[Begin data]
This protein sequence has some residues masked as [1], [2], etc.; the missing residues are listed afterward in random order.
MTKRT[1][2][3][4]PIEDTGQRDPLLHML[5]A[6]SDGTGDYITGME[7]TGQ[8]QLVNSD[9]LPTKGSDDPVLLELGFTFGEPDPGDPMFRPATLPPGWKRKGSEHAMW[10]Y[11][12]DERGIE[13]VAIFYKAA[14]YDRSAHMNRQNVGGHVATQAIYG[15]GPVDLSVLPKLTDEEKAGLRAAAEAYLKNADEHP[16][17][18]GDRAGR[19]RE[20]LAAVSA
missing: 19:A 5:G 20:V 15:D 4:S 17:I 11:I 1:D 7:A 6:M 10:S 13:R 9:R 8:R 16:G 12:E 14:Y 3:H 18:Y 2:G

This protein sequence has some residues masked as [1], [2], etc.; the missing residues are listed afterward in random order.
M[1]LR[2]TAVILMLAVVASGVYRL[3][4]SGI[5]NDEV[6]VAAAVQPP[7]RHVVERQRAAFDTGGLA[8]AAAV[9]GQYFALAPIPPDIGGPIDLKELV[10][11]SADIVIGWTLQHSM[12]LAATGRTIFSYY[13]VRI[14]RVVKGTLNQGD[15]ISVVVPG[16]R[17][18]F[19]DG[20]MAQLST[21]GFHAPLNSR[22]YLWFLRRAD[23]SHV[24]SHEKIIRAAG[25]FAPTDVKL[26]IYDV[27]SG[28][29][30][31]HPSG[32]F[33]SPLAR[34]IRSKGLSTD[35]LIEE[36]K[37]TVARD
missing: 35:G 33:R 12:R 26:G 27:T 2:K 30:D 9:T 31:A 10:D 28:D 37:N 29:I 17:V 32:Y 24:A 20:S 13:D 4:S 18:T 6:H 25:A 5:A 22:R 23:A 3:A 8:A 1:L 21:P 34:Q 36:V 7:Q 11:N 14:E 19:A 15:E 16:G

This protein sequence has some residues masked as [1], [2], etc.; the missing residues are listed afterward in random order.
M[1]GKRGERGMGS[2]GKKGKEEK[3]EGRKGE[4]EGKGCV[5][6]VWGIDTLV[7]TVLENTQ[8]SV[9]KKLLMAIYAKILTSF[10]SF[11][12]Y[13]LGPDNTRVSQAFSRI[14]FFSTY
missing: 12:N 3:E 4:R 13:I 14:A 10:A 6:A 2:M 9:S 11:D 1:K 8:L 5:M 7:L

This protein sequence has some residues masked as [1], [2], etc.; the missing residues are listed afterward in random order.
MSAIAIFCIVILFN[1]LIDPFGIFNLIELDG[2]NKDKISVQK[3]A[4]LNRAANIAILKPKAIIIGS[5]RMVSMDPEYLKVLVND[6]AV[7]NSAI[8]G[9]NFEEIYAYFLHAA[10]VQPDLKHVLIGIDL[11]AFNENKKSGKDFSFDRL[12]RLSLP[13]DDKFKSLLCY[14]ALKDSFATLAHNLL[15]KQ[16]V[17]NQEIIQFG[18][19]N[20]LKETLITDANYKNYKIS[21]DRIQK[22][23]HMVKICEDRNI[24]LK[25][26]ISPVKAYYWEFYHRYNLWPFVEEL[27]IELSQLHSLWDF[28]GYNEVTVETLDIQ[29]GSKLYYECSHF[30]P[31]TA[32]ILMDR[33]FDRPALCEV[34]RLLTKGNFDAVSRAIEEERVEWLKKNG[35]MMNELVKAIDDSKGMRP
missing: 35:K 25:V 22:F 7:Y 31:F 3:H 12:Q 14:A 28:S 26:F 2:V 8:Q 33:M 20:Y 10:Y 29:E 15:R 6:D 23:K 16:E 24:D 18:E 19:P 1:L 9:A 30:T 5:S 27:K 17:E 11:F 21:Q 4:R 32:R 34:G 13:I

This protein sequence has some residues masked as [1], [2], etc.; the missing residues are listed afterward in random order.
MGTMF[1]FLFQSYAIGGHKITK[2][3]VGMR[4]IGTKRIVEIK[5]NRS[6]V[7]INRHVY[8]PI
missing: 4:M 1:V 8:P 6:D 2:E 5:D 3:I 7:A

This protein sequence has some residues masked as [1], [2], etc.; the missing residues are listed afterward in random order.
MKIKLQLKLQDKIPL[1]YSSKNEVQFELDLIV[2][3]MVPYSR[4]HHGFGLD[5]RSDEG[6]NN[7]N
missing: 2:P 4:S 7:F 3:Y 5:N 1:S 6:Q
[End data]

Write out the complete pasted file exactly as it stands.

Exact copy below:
This protein sequence has some residues masked as [1], [2], etc.; the missing residues are listed afterward in random order.
MTKRT[1][2][3][4]PIEDTGQRDPLLHML[5]A[6]SDGTGDYITGME[7]TGQ[8]QLVNSD[9]LPTKGSDDPVLLELGFTFGEPDPGDPMFRPATLPPGWKRKGSEHAMW[10]Y[11][12]DERGIE[13]VAIFYKAA[14]YDRSAHMNRQNVGGHVATQAIYG[15]GPVDLSVLPKLTDEEKAGLRAAAEAYLKNADEHP[16][17][18]GDRAGR[19]RE[20]LAAVSA
missing: 19:A 5:G 20:V 15:D 4:S 17:I 11:I 1:D 7:A 6:M 10:S 13:R 9:R 8:R 16:G 12:E 14:Y 3:H 18:Y 2:G

This protein sequence has some residues masked as [1], [2], etc.; the missing residues are listed afterward in random order.
M[1]LR[2]TAVILMLAVVASGVYRL[3][4]SGI[5]NDEV[6]VAAAVQPP[7]RHVVERQRAAFDTGGLA[8]AAAV[9]GQYFALAPIPPDIGGPIDLKELV[10][11]SADIVIGWTLQHSM[12]LAATGRTIFSYY[13]VRI[14]RVVKGTLNQGD[15]ISVVVPG[16]R[17][18]F[19]DG[20]MAQLST[21]GFHAPLNSR[22]YLWFLRRAD[23]SHV[24]SHEKIIRAAG[25]FAPTDVKL[26]IYDV[27]SG[28][29][30][31]HPSG[32]F[33]SPLAR[34]IRSKGLSTD[35]LIEE[36]K[37]TVARD
missing: 35:G 33:R 12:R 26:G 27:T 2:K 30:D 9:T 31:A 10:D 28:D 37:N 29:I 17:V 32:Y 24:A 20:S 13:D 4:S 18:T 6:H 25:A 5:A 22:R 23:A 3:A 8:A 1:L 21:P 34:Q 36:V 7:Q 11:N 14:E 19:A 15:E 16:G

This protein sequence has some residues masked as [1], [2], etc.; the missing residues are listed afterward in random order.
M[1]GKRGERGMGS[2]GKKGKEEK[3]EGRKGE[4]EGKGCV[5][6]VWGIDTLV[7]TVLENTQ[8]SV[9]KKLLMAIYAKILTSF[10]SF[11][12]Y[13]LGPDNTRVSQAFSRI[14]FFSTY
missing: 12:N 3:E 4:R 13:I 14:A 10:A 6:A 2:M 9:S 11:D 1:K 8:L 5:M 7:L

This protein sequence has some residues masked as [1], [2], etc.; the missing residues are listed afterward in random order.
MSAIAIFCIVILFN[1]LIDPFGIFNLIELDG[2]NKDKISVQK[3]A[4]LNRAANIAILKPKAIIIGS[5]RMVSMDPEYLKVLVND[6]AV[7]NSAI[8]G[9]NFEEIYAYFLHAA[10]VQPDLKHVLIGIDL[11]AFNENKKSGKDFSFDRL[12]RLSLP[13]DDKFKSLLCY[14]ALKDSFATLAHNLL[15]KQ[16]V[17]NQEIIQFG[18][19]N[20]LKETLITDANYKNYKIS[21]DRIQK[22][23]HMVKICEDRNI[24]LK[25][26]ISPVKAYYWEFYHRYNLWPFVEEL[27]IELSQLHSLWDF[28]GYNEVTVETLDIQ[29]GSKLYYECSHF[30]P[31]TA[32]ILMDR[33]FDRPALCEV[34]RLLTKGNFDAVSRAIEEERVEWLKKNG[35]MMNELVKAIDDSKGMRP
missing: 35:K 25:V 22:F 7:Y 31:F 3:H 12:Q 14:A 28:S 26:F 2:V 8:Q 33:M 20:Y 10:Y 29:E 15:R 6:D 23:K 16:E 24:D 18:E 19:P 1:L 9:A 30:T 5:S 27:K 17:E 11:F 21:Q 4:R 32:R 34:G 13:I

This protein sequence has some residues masked as [1], [2], etc.; the missing residues are listed afterward in random order.
MGTMF[1]FLFQSYAIGGHKITK[2][3]VGMR[4]IGTKRIVEIK[5]NRS[6]V[7]INRHVY[8]PI
missing: 4:M 1:V 8:P 6:D 2:E 5:D 3:I 7:A

This protein sequence has some residues masked as [1], [2], etc.; the missing residues are listed afterward in random order.
MKIKLQLKLQDKIPL[1]YSSKNEVQFELDLIV[2][3]MVPYSR[4]HHGFGLD[5]RSDEG[6]NN[7]N
missing: 2:P 4:S 7:F 3:Y 5:N 1:S 6:Q